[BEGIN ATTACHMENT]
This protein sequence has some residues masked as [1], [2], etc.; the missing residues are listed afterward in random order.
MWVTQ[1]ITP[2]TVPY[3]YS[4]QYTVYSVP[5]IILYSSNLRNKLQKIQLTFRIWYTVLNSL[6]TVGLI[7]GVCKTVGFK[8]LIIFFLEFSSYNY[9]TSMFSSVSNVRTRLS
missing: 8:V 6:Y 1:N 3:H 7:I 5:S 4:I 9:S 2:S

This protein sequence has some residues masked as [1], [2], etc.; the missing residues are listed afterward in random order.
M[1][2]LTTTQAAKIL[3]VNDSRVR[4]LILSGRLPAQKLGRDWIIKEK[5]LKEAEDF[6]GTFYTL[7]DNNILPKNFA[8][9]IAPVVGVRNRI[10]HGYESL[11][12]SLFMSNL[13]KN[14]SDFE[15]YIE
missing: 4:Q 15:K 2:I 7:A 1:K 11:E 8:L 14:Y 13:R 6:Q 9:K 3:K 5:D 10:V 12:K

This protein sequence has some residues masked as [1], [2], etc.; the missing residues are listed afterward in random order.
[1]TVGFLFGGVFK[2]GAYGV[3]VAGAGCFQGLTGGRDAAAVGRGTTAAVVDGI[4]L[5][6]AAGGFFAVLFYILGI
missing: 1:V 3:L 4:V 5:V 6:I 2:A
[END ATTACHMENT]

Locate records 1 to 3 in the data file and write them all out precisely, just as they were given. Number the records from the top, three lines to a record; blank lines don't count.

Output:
This protein sequence has some residues masked as [1], [2], etc.; the missing residues are listed afterward in random order.
MWVTQ[1]ITP[2]TVPY[3]YS[4]QYTVYSVP[5]IILYSSNLRNKLQKIQLTFRIWYTVLNSL[6]TVGLI[7]GVCKTVGFK[8]LIIFFLEFSSYNY[9]TSMFSSVSNVRTRLS
missing: 8:V 6:Y 1:N 3:H 7:I 5:S 4:I 9:S 2:S

This protein sequence has some residues masked as [1], [2], etc.; the missing residues are listed afterward in random order.
M[1][2]LTTTQAAKIL[3]VNDSRVR[4]LILSGRLPAQKLGRDWIIKEK[5]LKEAEDF[6]GTFYTL[7]DNNILPKNFA[8][9]IAPVVGVRNRI[10]HGYESL[11][12]SLFMSNL[13]KN[14]SDFE[15]YIE
missing: 4:Q 15:K 2:I 7:A 1:K 11:E 8:L 14:Y 13:R 6:Q 9:K 3:K 5:D 10:V 12:K

This protein sequence has some residues masked as [1], [2], etc.; the missing residues are listed afterward in random order.
[1]TVGFLFGGVFK[2]GAYGV[3]VAGAGCFQGLTGGRDAAAVGRGTTAAVVDGI[4]L[5][6]AAGGFFAVLFYILGI
missing: 1:V 3:L 4:V 5:V 6:I 2:A